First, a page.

Scott rightly observes that this situation places a heavy burden on overworked medical transporters to assume responsibility for disclosing a patient’s status, as well as reminding their co-workers to observe proper precautions when masking is optional. It also requires immunocompromised patients to advocate for themselves when they’re predictably and understandably anxious, tired, and not thinking as clearly as they would like. And even if transporters and patients could meet the unreasonable burden of always being on top of their game, that wouldn’t address a serious problem: the risk of immunocompromised people getting exposed to infection when being transported in halls, lobbies, and elevators and left in busy waiting areas. 

Perhaps CDC officials would defend their position by doubling down on their point that they recommend masking if Covid rates are high. Unfortunately, the public’s pandemic fatigue has led to decreased Covid testing. That loss of data coupled with the rate of unreported at-home tests suggests official Covid community transmission numbers are utterly unreliable, especially when getting Covid poses an exceptionally high risk to some.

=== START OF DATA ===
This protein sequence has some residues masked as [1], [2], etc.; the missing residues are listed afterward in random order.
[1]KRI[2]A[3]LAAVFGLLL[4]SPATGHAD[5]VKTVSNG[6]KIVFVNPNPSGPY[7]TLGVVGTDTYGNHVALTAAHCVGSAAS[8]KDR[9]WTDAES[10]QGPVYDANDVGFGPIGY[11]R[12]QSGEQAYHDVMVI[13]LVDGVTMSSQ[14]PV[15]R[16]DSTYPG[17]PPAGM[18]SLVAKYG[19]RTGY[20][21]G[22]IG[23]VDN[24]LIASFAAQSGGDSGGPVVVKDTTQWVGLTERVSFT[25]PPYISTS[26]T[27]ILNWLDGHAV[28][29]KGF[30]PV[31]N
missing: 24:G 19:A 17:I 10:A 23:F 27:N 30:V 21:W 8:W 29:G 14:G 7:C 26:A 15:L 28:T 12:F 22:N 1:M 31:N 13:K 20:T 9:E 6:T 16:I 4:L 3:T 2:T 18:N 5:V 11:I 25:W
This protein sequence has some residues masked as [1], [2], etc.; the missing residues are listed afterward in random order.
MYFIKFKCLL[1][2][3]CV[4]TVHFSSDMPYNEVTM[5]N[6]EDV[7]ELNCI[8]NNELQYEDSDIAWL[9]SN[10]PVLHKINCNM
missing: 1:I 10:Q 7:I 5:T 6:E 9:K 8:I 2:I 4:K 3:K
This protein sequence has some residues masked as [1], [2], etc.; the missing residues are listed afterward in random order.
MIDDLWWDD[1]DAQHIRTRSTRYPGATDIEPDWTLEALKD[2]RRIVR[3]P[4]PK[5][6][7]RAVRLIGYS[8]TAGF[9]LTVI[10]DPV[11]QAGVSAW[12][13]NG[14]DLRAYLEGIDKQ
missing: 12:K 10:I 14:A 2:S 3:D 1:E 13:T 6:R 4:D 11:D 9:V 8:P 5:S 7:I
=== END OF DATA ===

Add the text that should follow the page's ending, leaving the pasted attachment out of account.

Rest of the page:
Perhaps hospital administrators would say the real issue is the need to improve communication systems—to find a way to ensure all high-risk patients are clearly identifiable. We’re not saying this is impossible, but it raises questions about efficacy and ethics. And even if there’s a cost-effective, efficient, and nonstigmatizing way of designating high-risk patients, adopting the procedure will take time. That’s time during which lives that merit protection will be at risk.

While many situations call for compromise, there’s no need for health care facilities to bend so far that they abandon justice for patients at high risk of infection. The CDC’s attempt to offer pragmatic advice does just that. It invites everyone to value the freedom to avoid being inconvenienced by wearing masks rather than protecting the most vulnerable in hospitals, nursing homes, clinics, and long-term care facilities.